The 10th Tanzania Health Summit took place in Dar es Salaam 3-5 October. The theme, “Strengthening Health Systems for Universal Health Coverage, focusing on Primary Health Care,” resonated deeply with D-tree’s vision of everyone getting the care they need to live happier and healthier lives.
The summit was an excellent opportunity to better understand the direction of the key Ministries from both Mainland Tanzania (Ministry of Health and PO-RALG) and Zanzibar (Ministry of Health) towards strengthening the access, quality, and delivery of primary health care services in the country. It was also interesting to exchange learnings, observe emerging trends, and share innovative ideas with other key health actors.
D-tree hosted a Community Health Worker symposium, showcased our work in a booth, and presented three abstracts. While the usual busyness has already started to kick in and the momentum of the summit is fading, we want to share some of our key takeaways and learnings from the biggest health summit in Tanzania.
There is an ambitious commitment towards strengthening existing community health worker programs. Community health workers (CHWs) or sometimes known as community health volunteers (CHVs), were recognized for the vital role they play in ensuring that health care services are scaled to hard-to-reach areas so that no Tanzanian is left behind. They have significantly contributed to capturing and referring sick people to health facilities, promoting healthy behaviors, and notifying authorities of outbreaks in the community. Conversations around professionalizing and integrating community health workers into national systems were a recurring theme in several sessions. D-tree is excited about the recognition and momentum that the community health workers are receiving and what it means for the future of such programs.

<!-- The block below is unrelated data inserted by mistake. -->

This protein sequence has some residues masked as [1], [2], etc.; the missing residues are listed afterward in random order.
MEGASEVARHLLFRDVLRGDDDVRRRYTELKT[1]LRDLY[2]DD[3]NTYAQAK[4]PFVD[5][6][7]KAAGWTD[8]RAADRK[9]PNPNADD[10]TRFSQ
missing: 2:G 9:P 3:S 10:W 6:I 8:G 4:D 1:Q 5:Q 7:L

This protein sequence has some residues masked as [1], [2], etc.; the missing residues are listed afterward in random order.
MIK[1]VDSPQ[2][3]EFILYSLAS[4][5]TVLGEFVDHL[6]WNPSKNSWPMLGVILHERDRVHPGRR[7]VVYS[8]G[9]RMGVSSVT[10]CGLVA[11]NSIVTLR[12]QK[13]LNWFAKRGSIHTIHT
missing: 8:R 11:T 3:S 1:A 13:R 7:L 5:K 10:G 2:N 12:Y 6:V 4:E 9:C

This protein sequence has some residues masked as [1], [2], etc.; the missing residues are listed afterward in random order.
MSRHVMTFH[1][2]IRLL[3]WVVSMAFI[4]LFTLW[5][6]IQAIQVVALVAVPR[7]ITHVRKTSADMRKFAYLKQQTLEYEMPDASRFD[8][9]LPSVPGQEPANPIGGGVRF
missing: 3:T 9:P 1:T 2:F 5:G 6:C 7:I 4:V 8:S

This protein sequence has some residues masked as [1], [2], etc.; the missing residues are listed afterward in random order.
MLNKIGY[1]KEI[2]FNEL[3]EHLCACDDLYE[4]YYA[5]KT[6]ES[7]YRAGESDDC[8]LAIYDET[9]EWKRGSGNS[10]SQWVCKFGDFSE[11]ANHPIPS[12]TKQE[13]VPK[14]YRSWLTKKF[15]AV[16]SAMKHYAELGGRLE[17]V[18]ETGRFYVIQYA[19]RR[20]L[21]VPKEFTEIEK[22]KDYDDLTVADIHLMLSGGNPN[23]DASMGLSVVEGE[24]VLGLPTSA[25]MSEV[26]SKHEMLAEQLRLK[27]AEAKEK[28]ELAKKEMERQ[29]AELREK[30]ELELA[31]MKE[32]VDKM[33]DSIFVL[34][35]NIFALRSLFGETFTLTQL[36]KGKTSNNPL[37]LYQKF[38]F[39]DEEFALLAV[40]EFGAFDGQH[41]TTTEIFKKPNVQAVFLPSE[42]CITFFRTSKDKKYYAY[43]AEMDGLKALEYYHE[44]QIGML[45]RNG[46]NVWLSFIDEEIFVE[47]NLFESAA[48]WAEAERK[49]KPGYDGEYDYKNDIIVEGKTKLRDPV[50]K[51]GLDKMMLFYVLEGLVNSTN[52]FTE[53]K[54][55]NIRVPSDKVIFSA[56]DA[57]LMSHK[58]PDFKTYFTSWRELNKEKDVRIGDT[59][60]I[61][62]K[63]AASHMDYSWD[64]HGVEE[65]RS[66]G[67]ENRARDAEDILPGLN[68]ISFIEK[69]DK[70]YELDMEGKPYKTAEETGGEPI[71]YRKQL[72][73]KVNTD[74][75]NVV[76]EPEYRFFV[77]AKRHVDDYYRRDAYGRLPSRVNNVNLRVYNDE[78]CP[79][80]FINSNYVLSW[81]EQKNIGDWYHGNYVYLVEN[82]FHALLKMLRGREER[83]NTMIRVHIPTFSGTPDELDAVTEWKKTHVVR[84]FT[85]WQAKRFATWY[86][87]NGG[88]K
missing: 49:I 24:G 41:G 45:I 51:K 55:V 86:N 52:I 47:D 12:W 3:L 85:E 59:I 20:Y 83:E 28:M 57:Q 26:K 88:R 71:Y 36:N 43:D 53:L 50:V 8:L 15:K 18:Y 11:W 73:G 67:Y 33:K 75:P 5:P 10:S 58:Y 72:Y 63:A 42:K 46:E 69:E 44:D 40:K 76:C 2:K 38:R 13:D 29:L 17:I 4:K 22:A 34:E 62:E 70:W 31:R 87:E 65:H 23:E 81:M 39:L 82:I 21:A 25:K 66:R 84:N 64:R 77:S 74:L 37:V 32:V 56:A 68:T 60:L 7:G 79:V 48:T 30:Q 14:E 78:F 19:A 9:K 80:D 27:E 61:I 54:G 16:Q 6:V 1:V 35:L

With the Jamii ni Afya program establishing a national cadre of community health volunteers in Zanzibar, spearheaded by the Ministry of Health, it is a case for success to learn from as Mainland Tanzania works towards a similar goal. The good news is, the government in Mainland Tanzania announced plans to introduce a new integrated and coordinated community health workers programme, starting in January 2024, with the goal of recruiting 150, 000 CHWs over three years. These are efforts to revamp and address challenges in operating CHW programs. Excitedly, the government plans to use the lessons learned from our flagship program in Mainland Tanzania, Afya-Tek, leveraging digital tools to support CHWs in delivering holistic and comprehensive health care services at the community level.
While D-tree welcomes these developments, we also understand that these programs are complex in funding, coordination, integration, maintenance, supervision, and monitoring. The valuable insights from CHWs during the symposium reminded us of the challenges they face, including poor compensation, unmanageable workload, missing career advancement opportunities, and outdated and non-functional tools/equipment. These insights served to highlight the importance of engaging CHWs at all stages, from program design to implementation and monitoring; their input and co-creation are essential, considering their proximity to the communities.
Many health stakeholders are currently implementing or using CHW programs. Building on the commitments raised at the Tanzania Health Summit, we have a great opportunity to seize by aligning ourselves towards strengthening community health worker programs and elevating their immense potential to contribute to Universal Health Coverage.